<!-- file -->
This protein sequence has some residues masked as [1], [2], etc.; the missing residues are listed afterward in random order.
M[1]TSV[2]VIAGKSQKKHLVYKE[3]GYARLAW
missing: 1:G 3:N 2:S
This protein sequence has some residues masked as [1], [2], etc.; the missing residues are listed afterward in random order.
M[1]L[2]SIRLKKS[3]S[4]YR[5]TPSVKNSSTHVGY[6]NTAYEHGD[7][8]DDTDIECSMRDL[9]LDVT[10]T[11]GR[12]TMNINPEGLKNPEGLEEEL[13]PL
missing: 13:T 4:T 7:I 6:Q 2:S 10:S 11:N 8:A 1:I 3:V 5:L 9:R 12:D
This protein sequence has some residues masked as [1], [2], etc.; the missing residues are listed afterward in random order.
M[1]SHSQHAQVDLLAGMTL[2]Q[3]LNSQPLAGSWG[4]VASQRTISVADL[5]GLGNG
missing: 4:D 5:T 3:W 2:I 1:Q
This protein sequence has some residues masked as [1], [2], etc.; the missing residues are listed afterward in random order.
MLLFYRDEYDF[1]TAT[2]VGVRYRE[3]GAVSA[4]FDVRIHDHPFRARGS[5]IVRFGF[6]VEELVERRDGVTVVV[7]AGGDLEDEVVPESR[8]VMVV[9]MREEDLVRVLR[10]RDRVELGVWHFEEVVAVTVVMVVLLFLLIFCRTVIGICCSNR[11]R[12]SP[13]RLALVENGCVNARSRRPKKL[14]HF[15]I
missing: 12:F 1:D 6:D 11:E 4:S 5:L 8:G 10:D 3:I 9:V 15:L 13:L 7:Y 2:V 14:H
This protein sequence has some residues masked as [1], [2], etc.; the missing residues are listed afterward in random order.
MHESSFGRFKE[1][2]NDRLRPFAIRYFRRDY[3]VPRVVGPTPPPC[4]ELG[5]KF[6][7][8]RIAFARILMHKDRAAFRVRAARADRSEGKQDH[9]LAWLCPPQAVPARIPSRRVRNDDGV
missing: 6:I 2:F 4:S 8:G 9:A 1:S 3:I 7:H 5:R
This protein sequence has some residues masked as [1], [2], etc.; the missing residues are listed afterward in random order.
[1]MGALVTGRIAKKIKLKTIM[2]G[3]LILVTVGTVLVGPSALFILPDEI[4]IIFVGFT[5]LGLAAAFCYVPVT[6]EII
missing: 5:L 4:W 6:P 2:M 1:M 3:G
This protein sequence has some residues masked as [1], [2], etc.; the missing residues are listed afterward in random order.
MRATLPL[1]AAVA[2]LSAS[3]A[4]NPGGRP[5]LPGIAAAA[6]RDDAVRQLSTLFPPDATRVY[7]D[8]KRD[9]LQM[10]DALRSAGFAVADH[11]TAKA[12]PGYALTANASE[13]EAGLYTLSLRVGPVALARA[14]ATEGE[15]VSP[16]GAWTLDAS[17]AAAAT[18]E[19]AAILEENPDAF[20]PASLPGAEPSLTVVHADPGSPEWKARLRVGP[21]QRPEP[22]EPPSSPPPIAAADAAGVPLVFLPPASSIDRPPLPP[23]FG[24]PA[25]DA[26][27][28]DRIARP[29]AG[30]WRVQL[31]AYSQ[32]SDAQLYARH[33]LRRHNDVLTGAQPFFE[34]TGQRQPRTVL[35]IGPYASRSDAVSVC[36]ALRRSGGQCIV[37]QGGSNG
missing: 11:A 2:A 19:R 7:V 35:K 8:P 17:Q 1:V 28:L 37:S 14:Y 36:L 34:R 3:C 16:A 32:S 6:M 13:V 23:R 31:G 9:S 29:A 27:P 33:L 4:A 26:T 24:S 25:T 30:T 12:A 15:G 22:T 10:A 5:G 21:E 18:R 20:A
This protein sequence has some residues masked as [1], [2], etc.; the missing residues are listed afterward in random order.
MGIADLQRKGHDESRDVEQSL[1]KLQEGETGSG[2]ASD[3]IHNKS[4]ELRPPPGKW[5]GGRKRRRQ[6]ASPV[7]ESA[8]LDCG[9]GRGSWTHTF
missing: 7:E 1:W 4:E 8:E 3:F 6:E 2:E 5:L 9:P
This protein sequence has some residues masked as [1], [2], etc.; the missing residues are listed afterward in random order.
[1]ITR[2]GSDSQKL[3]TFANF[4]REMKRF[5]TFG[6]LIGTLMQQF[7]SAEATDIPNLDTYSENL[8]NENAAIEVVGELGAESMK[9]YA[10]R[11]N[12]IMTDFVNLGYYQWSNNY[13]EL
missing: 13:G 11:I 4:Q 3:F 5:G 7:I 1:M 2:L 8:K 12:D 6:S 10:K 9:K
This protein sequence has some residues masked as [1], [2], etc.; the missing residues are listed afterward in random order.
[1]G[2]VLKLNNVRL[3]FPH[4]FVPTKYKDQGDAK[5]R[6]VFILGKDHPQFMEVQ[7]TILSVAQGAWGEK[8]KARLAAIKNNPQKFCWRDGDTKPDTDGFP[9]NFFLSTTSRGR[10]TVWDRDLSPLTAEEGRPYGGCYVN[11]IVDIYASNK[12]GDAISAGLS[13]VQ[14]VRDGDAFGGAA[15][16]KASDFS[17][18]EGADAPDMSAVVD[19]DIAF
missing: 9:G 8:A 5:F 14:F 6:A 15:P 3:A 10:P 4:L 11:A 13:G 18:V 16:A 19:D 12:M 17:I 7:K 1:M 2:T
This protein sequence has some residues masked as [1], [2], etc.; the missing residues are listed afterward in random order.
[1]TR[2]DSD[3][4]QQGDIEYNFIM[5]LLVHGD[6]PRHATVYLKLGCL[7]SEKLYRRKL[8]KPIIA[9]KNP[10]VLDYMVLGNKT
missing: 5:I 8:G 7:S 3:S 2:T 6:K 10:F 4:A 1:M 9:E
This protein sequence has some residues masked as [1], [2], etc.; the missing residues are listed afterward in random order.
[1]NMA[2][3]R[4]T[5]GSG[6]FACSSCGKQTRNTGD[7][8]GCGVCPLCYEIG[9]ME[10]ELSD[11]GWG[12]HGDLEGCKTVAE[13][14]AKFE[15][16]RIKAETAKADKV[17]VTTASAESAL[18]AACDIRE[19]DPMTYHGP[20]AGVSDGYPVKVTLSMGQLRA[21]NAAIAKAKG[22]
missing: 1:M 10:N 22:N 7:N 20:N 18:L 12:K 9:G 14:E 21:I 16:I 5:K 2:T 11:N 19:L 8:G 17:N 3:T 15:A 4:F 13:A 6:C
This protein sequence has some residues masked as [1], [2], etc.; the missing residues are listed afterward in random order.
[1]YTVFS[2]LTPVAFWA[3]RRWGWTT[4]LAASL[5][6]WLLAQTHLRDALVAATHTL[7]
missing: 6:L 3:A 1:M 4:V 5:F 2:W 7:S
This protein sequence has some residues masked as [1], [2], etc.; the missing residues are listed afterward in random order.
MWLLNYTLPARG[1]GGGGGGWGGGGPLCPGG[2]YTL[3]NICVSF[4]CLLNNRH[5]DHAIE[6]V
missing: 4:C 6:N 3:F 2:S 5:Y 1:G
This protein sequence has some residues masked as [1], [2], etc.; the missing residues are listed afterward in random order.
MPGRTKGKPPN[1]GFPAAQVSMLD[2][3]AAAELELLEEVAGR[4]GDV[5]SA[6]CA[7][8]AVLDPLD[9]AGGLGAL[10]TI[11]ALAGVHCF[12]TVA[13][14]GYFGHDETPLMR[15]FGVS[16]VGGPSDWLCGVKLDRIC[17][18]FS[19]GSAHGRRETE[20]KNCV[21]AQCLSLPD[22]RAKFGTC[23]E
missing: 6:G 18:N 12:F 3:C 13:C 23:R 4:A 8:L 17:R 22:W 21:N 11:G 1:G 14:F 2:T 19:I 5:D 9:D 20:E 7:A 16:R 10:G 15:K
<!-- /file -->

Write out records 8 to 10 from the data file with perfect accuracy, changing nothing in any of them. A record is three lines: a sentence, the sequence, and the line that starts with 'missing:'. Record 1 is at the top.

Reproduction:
This protein sequence has some residues masked as [1], [2], etc.; the missing residues are listed afterward in random order.
MGIADLQRKGHDESRDVEQSL[1]KLQEGETGSG[2]ASD[3]IHNKS[4]ELRPPPGKW[5]GGRKRRRQ[6]ASPV[7]ESA[8]LDCG[9]GRGSWTHTF
missing: 7:E 1:W 4:E 8:E 3:F 6:E 2:E 5:L 9:P
This protein sequence has some residues masked as [1], [2], etc.; the missing residues are listed afterward in random order.
[1]ITR[2]GSDSQKL[3]TFANF[4]REMKRF[5]TFG[6]LIGTLMQQF[7]SAEATDIPNLDTYSENL[8]NENAAIEVVGELGAESMK[9]YA[10]R[11]N[12]IMTDFVNLGYYQWSNNY[13]EL
missing: 13:G 11:I 4:Q 3:F 5:G 7:I 1:M 2:L 8:K 12:D 6:S 10:K 9:K
This protein sequence has some residues masked as [1], [2], etc.; the missing residues are listed afterward in random order.
[1]G[2]VLKLNNVRL[3]FPH[4]FVPTKYKDQGDAK[5]R[6]VFILGKDHPQFMEVQ[7]TILSVAQGAWGEK[8]KARLAAIKNNPQKFCWRDGDTKPDTDGFP[9]NFFLSTTSRGR[10]TVWDRDLSPLTAEEGRPYGGCYVN[11]IVDIYASNK[12]GDAISAGLS[13]VQ[14]VRDGDAFGGAA[15][16]KASDFS[17][18]EGADAPDMSAVVD[19]DIAF
missing: 9:G 8:A 5:F 14:F 6:A 15:P 3:A 10:P 4:L 11:A 13:G 18:V 16:A 19:D 12:M 17:I 7:K 1:M 2:T